Toggle Main Menu Toggle Search

Open Access padlockePrints

Inhibition of 2A-mediated 'cleavage' of certain artificial polyproteins bearing N-terminal signal sequences

Lookup NU author(s): Dr Jeremy Brown


Full text for this publication is not currently held within this repository. Alternative links are provided below where available.


Where 2A oligopeptide sequences occur within ORFs, the formation of the glycyl-prolyl peptide bond at the C-terminus of (each) 2A does not occur. This property can be used to concatenate sequences encoding several proteins into a single ORF: each component of such an artificial polyprotein is generated as a discrete translation product. 2A and '2A-like' sequences have become widely utilised in biotechnology and biomedicine. Individual proteins may also be co- and post-translationally targeted to a variety of sub-cellular sites. In the case of polyproteins bearing N-terminal signal sequences we observed, however, that the protein downstream of 2A (no signal) was translocated into the endoplasmic reticulum (ER). We interpreted these data as a form of 'slip-stream' translocation: downstream proteins, without signals, were translocated through a translocon pore already formed by the signal sequence at the N-terminus of the polyprotein. Here we show this effect is, in fact, due to inhibition of the 2A reaction (formation of fusion protein) by the C-terminal region (immediately upstream of 2A) of some proteins when translocated into the ER. Solutions to this problem include the use of longer 2As (with a favourable upstream context) or modifying the order of proteins comprising polyproteins.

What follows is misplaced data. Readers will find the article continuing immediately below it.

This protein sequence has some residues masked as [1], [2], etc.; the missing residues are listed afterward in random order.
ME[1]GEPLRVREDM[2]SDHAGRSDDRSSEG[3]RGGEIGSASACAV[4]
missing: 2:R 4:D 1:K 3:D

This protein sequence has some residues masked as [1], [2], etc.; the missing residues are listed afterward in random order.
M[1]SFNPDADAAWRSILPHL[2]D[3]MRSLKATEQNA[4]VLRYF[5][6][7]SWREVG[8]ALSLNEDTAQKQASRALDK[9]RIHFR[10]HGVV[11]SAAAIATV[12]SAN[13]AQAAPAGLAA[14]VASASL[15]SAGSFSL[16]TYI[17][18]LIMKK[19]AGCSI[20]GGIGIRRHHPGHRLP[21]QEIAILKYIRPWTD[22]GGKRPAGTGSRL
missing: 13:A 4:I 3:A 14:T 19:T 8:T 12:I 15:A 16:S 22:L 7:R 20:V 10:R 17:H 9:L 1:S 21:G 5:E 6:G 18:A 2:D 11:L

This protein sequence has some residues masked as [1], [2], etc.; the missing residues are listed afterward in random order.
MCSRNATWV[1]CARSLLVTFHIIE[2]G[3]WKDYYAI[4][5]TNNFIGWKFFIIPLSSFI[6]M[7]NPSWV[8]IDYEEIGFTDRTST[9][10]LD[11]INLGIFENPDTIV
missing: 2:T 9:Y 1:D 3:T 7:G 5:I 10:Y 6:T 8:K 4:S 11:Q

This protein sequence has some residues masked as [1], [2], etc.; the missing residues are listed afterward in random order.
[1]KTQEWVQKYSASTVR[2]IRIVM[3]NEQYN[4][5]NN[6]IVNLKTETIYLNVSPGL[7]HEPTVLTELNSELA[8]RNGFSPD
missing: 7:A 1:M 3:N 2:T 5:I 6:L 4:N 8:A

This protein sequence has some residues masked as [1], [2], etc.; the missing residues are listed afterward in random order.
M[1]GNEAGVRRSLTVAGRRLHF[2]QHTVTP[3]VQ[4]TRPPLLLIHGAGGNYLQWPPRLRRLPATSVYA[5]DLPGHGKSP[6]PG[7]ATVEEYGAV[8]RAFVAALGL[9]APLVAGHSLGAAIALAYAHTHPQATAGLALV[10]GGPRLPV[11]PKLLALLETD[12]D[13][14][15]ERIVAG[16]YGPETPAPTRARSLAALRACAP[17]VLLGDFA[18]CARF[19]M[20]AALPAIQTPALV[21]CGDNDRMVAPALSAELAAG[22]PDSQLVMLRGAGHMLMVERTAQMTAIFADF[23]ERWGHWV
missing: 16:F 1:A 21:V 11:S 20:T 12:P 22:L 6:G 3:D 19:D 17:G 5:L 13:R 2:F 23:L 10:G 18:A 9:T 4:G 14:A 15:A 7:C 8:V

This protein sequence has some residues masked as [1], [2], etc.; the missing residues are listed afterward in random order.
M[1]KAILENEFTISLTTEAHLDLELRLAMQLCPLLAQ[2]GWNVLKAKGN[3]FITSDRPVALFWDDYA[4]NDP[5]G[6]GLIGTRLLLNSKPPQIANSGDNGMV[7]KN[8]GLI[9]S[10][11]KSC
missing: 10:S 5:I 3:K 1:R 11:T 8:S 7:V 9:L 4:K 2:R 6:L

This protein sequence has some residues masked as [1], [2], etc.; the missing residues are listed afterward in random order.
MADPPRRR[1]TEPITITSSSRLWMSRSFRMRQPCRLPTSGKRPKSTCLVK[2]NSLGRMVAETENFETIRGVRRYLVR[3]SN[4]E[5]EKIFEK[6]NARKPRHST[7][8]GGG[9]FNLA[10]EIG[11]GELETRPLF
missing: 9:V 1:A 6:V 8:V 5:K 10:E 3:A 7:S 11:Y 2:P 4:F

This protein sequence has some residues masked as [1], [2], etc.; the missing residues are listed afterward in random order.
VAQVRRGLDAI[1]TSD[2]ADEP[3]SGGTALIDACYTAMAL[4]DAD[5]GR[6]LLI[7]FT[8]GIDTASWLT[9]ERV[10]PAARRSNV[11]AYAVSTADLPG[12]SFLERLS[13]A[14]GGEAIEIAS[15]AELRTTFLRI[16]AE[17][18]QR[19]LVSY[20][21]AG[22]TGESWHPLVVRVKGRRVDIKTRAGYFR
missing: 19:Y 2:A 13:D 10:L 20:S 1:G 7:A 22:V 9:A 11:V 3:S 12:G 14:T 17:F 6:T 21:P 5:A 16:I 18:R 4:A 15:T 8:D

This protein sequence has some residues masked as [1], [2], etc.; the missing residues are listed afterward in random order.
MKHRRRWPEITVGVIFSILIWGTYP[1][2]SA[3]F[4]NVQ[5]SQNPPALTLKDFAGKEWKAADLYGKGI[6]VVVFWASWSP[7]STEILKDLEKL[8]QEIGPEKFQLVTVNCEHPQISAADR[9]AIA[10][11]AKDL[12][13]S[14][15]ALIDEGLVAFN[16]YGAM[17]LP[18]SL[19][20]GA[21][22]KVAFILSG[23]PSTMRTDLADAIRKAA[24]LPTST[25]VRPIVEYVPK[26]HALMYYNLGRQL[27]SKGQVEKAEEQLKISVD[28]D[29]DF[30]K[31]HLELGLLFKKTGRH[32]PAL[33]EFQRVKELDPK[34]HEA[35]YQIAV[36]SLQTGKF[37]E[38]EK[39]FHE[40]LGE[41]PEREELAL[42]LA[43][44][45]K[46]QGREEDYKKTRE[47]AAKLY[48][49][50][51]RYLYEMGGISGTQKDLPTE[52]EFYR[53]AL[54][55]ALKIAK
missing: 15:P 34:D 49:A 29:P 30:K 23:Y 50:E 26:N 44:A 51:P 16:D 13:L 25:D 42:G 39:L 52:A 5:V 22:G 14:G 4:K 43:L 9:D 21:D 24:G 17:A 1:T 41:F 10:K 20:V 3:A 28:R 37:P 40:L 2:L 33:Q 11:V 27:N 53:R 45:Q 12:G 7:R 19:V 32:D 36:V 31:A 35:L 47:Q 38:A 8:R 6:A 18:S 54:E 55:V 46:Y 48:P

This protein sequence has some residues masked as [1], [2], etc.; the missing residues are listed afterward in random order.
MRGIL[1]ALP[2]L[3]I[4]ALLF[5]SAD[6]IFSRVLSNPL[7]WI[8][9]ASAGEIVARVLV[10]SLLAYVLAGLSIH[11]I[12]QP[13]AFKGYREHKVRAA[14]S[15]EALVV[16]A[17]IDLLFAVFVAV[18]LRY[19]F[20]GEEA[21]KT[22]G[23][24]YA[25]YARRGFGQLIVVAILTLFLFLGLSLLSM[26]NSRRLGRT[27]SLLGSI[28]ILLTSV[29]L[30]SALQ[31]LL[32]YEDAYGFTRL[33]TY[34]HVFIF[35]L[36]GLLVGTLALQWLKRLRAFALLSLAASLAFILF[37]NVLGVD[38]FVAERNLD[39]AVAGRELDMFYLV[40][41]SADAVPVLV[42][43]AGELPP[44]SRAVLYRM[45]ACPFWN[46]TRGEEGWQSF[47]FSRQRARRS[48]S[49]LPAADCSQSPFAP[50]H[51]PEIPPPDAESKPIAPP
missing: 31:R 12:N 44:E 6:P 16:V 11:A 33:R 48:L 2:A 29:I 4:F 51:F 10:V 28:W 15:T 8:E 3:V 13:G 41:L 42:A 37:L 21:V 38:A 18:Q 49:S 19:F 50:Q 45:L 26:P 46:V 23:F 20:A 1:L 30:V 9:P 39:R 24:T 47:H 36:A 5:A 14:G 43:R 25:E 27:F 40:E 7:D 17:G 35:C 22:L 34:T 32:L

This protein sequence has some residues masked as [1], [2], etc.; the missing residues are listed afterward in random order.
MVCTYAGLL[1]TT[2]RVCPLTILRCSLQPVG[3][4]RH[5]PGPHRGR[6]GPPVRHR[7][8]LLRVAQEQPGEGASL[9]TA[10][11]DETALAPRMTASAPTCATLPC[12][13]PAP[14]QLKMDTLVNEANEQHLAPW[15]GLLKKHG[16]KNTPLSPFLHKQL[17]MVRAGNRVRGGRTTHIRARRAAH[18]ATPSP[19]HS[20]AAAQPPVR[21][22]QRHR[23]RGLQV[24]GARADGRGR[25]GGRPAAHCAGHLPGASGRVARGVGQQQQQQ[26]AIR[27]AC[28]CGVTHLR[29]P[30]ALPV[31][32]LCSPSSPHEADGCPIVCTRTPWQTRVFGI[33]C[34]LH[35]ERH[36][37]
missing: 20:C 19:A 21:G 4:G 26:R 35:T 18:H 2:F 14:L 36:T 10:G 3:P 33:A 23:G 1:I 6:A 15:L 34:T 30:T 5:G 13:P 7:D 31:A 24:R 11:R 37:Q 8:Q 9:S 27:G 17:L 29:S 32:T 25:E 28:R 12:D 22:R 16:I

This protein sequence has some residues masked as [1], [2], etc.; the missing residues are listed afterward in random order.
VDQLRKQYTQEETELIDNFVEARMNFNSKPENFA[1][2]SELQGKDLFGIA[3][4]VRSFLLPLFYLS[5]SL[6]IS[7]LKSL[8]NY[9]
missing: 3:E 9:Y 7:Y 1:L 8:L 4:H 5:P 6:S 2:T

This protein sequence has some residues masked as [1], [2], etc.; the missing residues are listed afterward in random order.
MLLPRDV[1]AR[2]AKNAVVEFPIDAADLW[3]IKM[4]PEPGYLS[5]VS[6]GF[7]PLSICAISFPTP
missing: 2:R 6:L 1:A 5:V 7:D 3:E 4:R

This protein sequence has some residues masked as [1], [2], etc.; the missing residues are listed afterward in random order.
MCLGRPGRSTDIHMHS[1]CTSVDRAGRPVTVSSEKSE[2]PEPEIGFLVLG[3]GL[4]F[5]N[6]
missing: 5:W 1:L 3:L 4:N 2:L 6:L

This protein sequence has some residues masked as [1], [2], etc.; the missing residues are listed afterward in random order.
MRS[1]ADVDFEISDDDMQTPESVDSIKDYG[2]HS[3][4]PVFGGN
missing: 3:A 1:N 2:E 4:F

Publication metadata

Author(s): de Felipe P, Luke GA, Brown JD, Ryan MD

Publication type: Article

Publication status: Published

Journal: Biotechnology Journal

Year: 2010

Volume: 5

Issue: 2

Pages: 213-223

Print publication date: 01/02/2010

ISSN (print): 1860-6768

ISSN (electronic): 1860-7314

Publisher: Wiley - VCH Verlag GmbH & Co. KGaA


DOI: 10.1002/biot.200900134


Altmetrics provided by Altmetric